“Due to the uncertainty and unwelcome disruption to our business created by the effects of both the novel coronavirus (COVID-19) pandemic and the significant decline in worldwide oil prices partially due to Saudi Arabia’s price war with Russia, effective 4/3/2020 your position is being eliminated.”
That was the first sentence of the letter from human resource letting me know that I was no longer employed. I love the oilfield. I loved what I did and the people I worked with and supported. It should be noted that the letter was preceded by a phone call; one that was difficult to both receive and make. I’ve been on the other end, and I know how difficult it is to tell someone they no longer have a job.
But I lost far more than my job that day. I lost my community, and that was the toughest loss of all. Yes, I still have friends and close relationships from my time at Superior Energy. I value those tremendously. But I’m not standing alongside them anymore, working tirelessly day in and day out, fighting the good fight, celebrating the wins and analyzing the losses. I am no longer in the arena with them, and that hurts. I loved the Superior community and still do.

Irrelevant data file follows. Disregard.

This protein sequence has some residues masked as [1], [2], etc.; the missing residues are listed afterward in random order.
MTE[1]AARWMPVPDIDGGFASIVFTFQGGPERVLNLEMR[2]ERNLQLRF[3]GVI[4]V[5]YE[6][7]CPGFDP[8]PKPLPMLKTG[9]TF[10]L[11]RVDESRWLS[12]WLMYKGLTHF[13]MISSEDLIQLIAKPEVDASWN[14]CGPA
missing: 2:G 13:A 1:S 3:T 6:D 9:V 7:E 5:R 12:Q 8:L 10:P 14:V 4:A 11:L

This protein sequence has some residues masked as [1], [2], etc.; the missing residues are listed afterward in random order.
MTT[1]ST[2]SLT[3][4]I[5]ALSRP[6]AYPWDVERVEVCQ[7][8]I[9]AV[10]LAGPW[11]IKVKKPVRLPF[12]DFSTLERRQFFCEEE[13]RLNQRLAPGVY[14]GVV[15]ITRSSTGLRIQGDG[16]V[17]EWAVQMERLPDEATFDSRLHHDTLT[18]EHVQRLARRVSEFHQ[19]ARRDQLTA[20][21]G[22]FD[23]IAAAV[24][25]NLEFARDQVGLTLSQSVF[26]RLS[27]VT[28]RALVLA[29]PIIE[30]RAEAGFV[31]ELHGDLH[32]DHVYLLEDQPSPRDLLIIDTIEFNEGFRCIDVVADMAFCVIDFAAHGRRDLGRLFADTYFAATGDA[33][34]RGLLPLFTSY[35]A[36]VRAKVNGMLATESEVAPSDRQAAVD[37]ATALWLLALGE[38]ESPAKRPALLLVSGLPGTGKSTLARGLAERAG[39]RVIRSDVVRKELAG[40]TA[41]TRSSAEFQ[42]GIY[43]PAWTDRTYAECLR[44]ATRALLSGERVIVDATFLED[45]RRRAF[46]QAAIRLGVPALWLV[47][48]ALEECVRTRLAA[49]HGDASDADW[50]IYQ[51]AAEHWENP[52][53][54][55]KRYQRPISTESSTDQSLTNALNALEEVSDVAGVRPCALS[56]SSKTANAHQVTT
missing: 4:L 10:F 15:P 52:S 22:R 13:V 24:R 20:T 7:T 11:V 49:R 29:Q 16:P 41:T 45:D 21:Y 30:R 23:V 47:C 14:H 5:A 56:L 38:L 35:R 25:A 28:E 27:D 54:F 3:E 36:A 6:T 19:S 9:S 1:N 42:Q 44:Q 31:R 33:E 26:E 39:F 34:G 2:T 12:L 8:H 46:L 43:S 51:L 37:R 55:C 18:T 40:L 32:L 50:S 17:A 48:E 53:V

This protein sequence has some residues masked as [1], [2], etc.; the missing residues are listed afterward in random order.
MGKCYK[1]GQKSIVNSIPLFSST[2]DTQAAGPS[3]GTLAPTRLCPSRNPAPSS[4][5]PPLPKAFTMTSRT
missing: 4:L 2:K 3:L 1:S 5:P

But in every loss, there is something to be learned. The key takeaway from this experience is a valuable lesson for all of us: community is a critical. When we build a strong, healthy community in our business or organization, employees become more than just employees. They become community members.
There are five important shifts that occur in our organization when we transition from a place of employment to a community:
As those five things begin to shift, it doesn’t take long to see the positive impacts on turnover, absenteeism, morale, job satisfaction, productivity, and ultimately, the bottom line.
Creating this type of environment in our business or organization takes effort, authenticity, and time, on everyone’s part. It doesn’t happen overnight, and it requires planning. There are organic components to its development, but it is purposefully built. In addition, maintaining a healthy, high-functioning community requires focused effort on the part of leadership. But the long-term benefits far outweigh the pain that invariably accompanies growth and change.
These are beyond difficult times. But rest assured, normalcy will return. Economic engines will restart. When they do, what will our businesses and organizations look like? Will they be united, healthy communities comprised of members who are doing everything within their power to ensure collective success? Or will they be something else? As business leaders, the answer to those questions depends on what we are willing to create.